with their own ventures and business. Personally, I don’t side with some of the panelists as much in their anti-facebook beliefs, but I certainly do understand where they are coming from. Anonymity in particular has taken a major blow in the era of facebook, and those at the center of web culture rightly (arguably) see facebook as representing something wholly different than the ideals and values of web culture. The opposing sides of web culture is something I imagine most marketers have little understanding or even awareness of, but it’s absolutely something they must understand particularly in the wake of facebooks recent open integration across the web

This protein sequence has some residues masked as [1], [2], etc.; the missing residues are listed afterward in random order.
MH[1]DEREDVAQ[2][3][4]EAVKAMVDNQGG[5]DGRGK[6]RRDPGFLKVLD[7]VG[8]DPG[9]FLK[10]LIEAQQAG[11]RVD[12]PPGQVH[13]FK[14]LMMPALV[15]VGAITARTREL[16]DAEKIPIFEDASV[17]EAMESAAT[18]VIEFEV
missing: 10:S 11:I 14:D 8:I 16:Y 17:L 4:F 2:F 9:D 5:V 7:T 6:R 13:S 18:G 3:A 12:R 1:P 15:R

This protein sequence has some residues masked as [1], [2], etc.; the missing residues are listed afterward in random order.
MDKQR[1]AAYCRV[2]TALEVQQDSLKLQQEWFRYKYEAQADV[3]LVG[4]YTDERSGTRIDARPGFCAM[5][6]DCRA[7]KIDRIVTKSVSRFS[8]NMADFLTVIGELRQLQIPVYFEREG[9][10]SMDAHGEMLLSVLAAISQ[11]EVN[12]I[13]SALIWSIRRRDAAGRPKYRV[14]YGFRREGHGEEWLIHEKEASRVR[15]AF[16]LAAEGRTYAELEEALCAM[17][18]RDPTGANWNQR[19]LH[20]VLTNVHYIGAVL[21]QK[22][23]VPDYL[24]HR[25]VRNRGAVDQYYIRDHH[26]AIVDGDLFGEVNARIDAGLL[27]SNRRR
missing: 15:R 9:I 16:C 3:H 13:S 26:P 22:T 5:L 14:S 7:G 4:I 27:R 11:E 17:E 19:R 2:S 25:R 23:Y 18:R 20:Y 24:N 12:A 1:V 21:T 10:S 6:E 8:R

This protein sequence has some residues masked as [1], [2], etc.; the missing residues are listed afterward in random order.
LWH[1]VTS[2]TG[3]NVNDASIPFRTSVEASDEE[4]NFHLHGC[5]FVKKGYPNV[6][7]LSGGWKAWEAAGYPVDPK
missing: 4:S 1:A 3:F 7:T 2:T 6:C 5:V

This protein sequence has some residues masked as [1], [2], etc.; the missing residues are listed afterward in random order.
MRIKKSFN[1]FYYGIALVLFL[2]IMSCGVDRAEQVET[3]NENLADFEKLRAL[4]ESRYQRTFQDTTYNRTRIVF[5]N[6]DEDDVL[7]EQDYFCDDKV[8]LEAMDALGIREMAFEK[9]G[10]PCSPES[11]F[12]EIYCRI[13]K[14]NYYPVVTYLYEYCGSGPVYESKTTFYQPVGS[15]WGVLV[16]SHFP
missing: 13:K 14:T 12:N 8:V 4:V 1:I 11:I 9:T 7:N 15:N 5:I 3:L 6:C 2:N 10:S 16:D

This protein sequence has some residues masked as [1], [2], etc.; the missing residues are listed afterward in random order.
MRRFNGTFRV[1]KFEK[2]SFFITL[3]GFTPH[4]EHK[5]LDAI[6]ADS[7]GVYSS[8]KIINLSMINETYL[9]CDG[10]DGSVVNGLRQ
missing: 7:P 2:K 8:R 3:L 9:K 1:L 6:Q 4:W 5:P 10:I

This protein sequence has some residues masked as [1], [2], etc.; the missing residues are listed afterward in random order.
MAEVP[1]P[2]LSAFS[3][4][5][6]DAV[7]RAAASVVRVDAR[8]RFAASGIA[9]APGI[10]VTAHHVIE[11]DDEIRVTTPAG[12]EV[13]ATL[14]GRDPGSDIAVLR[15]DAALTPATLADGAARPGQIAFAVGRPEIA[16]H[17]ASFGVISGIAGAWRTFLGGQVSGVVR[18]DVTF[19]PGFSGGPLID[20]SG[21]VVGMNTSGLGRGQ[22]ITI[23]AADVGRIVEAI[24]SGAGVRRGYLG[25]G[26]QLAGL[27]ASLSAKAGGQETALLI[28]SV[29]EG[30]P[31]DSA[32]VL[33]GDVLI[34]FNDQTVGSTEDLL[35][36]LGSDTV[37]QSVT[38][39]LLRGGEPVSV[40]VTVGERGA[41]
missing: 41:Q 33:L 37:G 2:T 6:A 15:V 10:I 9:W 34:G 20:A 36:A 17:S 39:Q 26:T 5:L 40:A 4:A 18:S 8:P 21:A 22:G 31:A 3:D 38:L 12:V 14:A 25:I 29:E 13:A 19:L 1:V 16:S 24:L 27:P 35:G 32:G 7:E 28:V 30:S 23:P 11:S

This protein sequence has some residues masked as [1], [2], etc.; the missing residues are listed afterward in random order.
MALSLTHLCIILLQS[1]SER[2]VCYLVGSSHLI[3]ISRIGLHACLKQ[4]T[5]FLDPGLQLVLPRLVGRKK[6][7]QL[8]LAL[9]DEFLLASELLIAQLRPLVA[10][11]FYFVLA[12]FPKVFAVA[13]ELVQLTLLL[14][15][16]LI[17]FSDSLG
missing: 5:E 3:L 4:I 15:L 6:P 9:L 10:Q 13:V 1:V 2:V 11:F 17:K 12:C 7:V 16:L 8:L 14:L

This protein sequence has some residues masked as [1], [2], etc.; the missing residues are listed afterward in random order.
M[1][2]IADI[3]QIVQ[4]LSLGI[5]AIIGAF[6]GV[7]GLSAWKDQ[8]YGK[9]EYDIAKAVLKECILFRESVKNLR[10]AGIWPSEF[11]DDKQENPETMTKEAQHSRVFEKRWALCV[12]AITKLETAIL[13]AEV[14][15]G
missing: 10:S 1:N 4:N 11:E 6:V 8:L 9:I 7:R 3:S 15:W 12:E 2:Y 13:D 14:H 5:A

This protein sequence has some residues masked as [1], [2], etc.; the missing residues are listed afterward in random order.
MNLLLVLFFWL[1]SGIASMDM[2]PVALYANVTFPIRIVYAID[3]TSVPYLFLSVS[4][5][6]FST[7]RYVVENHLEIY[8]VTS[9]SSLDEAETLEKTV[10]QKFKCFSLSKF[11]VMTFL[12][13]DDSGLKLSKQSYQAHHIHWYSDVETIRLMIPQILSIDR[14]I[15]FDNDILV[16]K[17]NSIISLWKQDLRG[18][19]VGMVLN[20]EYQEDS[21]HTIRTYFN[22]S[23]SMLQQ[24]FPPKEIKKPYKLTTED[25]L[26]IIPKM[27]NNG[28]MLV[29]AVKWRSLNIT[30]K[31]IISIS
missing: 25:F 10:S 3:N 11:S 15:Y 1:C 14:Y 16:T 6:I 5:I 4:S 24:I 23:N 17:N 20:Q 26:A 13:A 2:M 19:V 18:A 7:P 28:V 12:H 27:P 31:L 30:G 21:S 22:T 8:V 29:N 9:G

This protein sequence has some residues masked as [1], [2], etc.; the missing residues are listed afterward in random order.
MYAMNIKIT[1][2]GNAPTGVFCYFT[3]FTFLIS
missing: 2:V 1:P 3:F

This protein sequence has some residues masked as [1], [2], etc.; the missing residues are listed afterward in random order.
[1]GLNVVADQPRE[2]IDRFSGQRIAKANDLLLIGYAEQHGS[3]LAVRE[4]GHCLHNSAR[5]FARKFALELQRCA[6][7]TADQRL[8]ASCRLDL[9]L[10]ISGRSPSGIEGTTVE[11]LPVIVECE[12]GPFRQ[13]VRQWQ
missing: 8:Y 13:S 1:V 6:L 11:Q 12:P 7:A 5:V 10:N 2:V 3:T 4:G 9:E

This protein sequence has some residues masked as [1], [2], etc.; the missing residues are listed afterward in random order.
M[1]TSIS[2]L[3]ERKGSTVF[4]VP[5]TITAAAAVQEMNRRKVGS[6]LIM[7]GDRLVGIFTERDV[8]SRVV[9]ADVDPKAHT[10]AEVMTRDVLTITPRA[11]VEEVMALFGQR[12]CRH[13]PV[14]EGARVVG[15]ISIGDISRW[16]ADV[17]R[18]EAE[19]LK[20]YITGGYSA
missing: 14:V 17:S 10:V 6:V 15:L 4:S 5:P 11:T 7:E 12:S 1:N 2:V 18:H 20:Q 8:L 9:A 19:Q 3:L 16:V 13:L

. Many marketers are obsessed with implementing these new features as quickly as possible, sometimes without taking the time to really understand if their communities wanted all of it to begin with. Just because we can, doesn’t always mean we should.
A bit on the lighter side, one of the other facebook themes that arose was the notion that it has essentially dumbed-down the social web for the masses, much the way AOL did back in the 90s. To that end, can’t forget one of the most memorable facebook quotes of the evening from Ben Huh
Sidebar: where were all the iPads?
Not really a theme of the conference content, but something anecdotal that took me a bit by surprise. Over the past month or two I’ve debated many times